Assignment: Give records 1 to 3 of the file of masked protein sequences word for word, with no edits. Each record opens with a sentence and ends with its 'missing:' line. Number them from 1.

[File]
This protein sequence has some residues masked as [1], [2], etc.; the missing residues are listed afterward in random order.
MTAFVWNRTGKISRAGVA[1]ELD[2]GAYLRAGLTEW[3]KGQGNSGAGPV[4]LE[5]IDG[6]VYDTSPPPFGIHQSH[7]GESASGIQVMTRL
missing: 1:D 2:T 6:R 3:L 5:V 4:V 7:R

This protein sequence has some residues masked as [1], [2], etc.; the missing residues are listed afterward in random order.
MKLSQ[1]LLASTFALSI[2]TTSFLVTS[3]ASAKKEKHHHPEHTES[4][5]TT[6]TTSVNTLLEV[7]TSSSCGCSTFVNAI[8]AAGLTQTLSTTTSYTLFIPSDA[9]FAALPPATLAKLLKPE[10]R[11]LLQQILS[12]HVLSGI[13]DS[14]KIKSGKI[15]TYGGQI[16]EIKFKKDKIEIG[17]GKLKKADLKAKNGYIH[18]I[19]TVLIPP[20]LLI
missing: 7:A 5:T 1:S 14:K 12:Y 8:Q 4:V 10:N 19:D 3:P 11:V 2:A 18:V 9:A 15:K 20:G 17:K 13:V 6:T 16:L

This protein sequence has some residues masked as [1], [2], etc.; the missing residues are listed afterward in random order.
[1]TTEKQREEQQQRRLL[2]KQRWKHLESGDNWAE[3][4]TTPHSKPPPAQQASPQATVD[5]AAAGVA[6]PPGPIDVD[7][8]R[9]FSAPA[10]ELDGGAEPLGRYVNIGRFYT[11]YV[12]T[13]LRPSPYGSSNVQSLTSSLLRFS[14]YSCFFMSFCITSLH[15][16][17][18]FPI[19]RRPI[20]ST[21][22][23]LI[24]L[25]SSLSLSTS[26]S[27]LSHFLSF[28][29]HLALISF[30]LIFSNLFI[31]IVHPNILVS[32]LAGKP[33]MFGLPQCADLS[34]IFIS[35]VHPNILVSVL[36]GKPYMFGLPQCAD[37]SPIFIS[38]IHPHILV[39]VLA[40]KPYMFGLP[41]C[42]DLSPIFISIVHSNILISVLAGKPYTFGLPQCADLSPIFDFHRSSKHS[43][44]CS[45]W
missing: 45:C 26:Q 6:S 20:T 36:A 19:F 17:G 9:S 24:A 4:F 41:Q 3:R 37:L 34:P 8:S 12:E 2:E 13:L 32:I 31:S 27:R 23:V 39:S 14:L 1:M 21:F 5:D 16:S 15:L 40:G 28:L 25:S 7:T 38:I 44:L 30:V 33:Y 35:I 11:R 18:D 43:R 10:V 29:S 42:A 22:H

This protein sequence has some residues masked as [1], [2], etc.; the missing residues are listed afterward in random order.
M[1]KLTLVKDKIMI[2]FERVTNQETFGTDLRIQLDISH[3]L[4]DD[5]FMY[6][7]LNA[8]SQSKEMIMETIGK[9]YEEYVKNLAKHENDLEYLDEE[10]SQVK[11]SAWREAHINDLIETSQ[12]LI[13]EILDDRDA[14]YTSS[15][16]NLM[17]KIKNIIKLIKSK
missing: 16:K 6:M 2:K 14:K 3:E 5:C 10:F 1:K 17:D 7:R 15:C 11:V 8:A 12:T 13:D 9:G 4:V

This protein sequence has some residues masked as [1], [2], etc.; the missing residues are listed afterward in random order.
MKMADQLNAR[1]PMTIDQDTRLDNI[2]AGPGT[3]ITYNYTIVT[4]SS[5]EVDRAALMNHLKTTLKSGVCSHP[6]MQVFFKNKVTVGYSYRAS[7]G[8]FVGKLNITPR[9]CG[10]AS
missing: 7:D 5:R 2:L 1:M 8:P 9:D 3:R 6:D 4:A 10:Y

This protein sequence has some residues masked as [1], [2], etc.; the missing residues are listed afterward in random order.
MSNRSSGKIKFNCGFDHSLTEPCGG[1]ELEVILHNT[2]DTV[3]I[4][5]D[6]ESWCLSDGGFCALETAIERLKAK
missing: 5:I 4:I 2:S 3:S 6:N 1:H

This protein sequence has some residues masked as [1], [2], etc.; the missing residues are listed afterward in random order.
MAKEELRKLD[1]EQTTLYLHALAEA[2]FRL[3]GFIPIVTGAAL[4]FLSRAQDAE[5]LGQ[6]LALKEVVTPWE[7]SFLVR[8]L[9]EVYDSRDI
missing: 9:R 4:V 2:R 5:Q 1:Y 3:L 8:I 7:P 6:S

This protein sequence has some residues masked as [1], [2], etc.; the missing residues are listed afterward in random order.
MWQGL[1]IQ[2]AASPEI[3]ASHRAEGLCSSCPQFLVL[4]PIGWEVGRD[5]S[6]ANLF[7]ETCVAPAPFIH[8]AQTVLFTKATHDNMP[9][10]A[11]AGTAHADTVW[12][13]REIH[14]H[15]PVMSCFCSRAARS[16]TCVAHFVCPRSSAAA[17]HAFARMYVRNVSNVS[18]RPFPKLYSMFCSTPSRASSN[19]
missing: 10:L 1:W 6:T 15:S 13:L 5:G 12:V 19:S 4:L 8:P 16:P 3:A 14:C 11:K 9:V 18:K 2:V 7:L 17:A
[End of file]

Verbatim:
This protein sequence has some residues masked as [1], [2], etc.; the missing residues are listed afterward in random order.
MTAFVWNRTGKISRAGVA[1]ELD[2]GAYLRAGLTEW[3]KGQGNSGAGPV[4]LE[5]IDG[6]VYDTSPPPFGIHQSH[7]GESASGIQVMTRL
missing: 1:D 2:T 6:R 3:L 5:V 4:V 7:R

This protein sequence has some residues masked as [1], [2], etc.; the missing residues are listed afterward in random order.
MKLSQ[1]LLASTFALSI[2]TTSFLVTS[3]ASAKKEKHHHPEHTES[4][5]TT[6]TTSVNTLLEV[7]TSSSCGCSTFVNAI[8]AAGLTQTLSTTTSYTLFIPSDA[9]FAALPPATLAKLLKPE[10]R[11]LLQQILS[12]HVLSGI[13]DS[14]KIKSGKI[15]TYGGQI[16]EIKFKKDKIEIG[17]GKLKKADLKAKNGYIH[18]I[19]TVLIPP[20]LLI
missing: 7:A 5:T 1:S 14:K 12:Y 8:Q 4:V 10:N 19:D 3:P 11:V 2:A 18:V 9:A 15:K 20:G 17:K 13:V 6:T 16:L

This protein sequence has some residues masked as [1], [2], etc.; the missing residues are listed afterward in random order.
[1]TTEKQREEQQQRRLL[2]KQRWKHLESGDNWAE[3][4]TTPHSKPPPAQQASPQATVD[5]AAAGVA[6]PPGPIDVD[7][8]R[9]FSAPA[10]ELDGGAEPLGRYVNIGRFYT[11]YV[12]T[13]LRPSPYGSSNVQSLTSSLLRFS[14]YSCFFMSFCITSLH[15][16][17][18]FPI[19]RRPI[20]ST[21][22][23]LI[24]L[25]SSLSLSTS[26]S[27]LSHFLSF[28][29]HLALISF[30]LIFSNLFI[31]IVHPNILVS[32]LAGKP[33]MFGLPQCADLS[34]IFIS[35]VHPNILVSVL[36]GKPYMFGLPQCAD[37]SPIFIS[38]IHPHILV[39]VLA[40]KPYMFGLP[41]C[42]DLSPIFISIVHSNILISVLAGKPYTFGLPQCADLSPIFDFHRSSKHS[43][44]CS[45]W
missing: 45:C 26:Q 6:S 20:T 36:A 19:F 17:G 9:S 24:A 4:F 41:Q 3:R 37:L 34:P 8:S 12:E 2:E 13:L 32:I 31:S 27:R 23:V 39:S 14:L 1:M 21:F 5:D 16:S 15:L 40:G 28:L 25:S 7:T 38:I 44:L 30:V 33:Y 35:I 11:R 18:D 43:R 10:V 29:S 42:A 22:H